About trust

Being trustworthy is something we build in time. It starts with our parents giving us responsibility according to our ability, and as we learn, as we become more able, agile, responsible, the trust grows. Our trust in ourselves. Our parent’s trust in us. 

But what a gift trust is! 

I have felt at times that my parents were slightly irresponsible, or over trusting. The circumstances of life were as such that risk was necessary, in trusting us before we fully earned their trust. But isn’t that the magic of growth. Can you prove to be trustworthy before sometime takes a risk on you? 

Kids fail early and often, and it is a parent’s responsibility to trust again, wisely. 

Trust is not assuming unnecessary risks. My parents trusted me to run errands, to pay bills, to deliver important messages across town before phones. To ride the train across the country alone as a minor. 

But I remember once when my mom flipped out. We were walking through the city in the summer, past midnight, after church. I’ve stayed out late many times, with my church group. But this time we we go to the public pool and swam illegally at night. Needless to say, I felt it it my gut that this was dangerous, from a safety point of view. And bottom line, my mom trusted me, but didn’t trust the circumstances one bit. 

When we need to keep our kids safe, if we assure them of our love and trust, and define the boundaries of their freedom based on their safety, I’m sure many would comply more easily. 

Trust is a kind if love. It is the essence of love. I had the privilege of experiencing trust early on and i think I took it for granted. I just had my drivers license. I usually drove with my dad in the car. But on Sunday he was at work and I asked if I can drive to church with my mom. His gut reaction was to say no. And I asked him without premeditation: “don’t you trust me?” I have never asked him that question before and never asked it after. I could tell he was caught off guard. He fumbled and said he trusts me. He gave me the keys to the car. I was careful and I felt more confident in my own self having driven the car without him.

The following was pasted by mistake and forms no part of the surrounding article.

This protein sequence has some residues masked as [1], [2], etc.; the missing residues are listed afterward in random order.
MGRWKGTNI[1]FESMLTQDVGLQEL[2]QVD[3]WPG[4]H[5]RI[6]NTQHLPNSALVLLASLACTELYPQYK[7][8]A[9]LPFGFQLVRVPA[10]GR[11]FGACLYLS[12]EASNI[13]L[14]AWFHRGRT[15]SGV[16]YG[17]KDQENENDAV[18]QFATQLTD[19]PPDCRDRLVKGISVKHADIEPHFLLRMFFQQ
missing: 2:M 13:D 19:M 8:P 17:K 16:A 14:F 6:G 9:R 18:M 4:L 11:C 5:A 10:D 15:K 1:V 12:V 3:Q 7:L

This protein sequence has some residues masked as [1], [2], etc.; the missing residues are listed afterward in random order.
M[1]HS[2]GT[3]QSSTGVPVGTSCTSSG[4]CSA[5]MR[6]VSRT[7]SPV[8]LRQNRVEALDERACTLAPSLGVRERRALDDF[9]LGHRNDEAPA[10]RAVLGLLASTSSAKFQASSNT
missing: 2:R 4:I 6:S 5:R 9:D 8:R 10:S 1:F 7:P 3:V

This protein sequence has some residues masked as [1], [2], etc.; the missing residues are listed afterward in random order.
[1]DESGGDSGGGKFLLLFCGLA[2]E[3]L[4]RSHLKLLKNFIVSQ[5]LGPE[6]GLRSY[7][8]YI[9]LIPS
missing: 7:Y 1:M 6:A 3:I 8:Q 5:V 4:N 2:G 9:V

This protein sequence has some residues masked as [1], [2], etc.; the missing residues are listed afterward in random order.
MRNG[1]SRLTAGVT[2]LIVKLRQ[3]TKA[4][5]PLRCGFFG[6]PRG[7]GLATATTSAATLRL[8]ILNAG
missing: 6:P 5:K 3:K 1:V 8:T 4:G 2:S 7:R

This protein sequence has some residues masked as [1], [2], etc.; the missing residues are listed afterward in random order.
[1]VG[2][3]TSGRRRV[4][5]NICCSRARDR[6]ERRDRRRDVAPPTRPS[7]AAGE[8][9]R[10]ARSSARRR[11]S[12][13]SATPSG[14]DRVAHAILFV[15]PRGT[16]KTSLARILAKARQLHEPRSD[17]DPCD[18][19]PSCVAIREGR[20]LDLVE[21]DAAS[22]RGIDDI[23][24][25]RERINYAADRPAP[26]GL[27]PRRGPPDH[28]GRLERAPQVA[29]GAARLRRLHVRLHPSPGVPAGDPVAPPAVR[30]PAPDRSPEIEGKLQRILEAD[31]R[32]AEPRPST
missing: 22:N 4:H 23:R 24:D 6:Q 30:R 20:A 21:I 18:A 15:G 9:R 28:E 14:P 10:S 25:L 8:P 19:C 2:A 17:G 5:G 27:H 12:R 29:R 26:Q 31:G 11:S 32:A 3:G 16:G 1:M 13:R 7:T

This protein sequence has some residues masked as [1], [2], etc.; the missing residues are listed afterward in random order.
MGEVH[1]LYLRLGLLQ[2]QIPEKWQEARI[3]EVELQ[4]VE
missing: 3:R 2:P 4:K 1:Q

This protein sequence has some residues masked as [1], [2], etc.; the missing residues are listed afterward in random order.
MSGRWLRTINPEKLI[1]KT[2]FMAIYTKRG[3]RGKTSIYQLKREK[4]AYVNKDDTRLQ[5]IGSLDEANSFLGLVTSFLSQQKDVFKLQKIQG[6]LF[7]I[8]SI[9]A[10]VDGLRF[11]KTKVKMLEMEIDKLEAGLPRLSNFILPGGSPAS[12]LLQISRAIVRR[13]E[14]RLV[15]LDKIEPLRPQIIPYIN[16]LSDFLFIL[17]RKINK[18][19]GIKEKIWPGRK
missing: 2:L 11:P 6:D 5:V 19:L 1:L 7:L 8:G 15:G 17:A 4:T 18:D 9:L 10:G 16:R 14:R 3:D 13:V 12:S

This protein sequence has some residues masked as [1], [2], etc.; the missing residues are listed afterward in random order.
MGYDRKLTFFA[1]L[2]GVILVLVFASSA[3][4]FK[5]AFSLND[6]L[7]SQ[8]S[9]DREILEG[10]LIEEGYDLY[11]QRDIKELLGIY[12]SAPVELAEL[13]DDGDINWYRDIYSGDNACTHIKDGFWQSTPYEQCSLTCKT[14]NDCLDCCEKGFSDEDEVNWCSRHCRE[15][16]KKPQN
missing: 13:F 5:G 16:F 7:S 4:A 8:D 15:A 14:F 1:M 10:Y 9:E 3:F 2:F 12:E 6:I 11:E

I have this trust talk with my eldest daughter. I tell her I want to rest in our relationship and truth telling us a foundation for mutual trust. I told her I will never lie to her. And I hope she can practice her truth telling with me. That I care more about her coming clean than about any damage to property or mistakes she might make. 

A troubled kid who struggled with drugs, violence and the law in general, he was told about Jesus, and he was trusted foolishly or in a crazy way with a box of money. The cool thing is that he could articulate the unfamiliar feeling of trust, that he couldn’t waste, when someone chose to trust them despite prior proof of distrustful behavior. 

The more I think about it, as I try to be purposeful about parenting, correcting in love, pointing to Jesus, highlighting integrity and character, I realize a strong connection is built with trust. Kids trust before they are verbal, that we will meet their needs, that they are safe with us, that we show up, and that we embrace. Creating contexts where we can teach them to be trust worthy and practicing our trust in them takes courage, creativity and some risks. But nothing great happens without risks. Love is risky.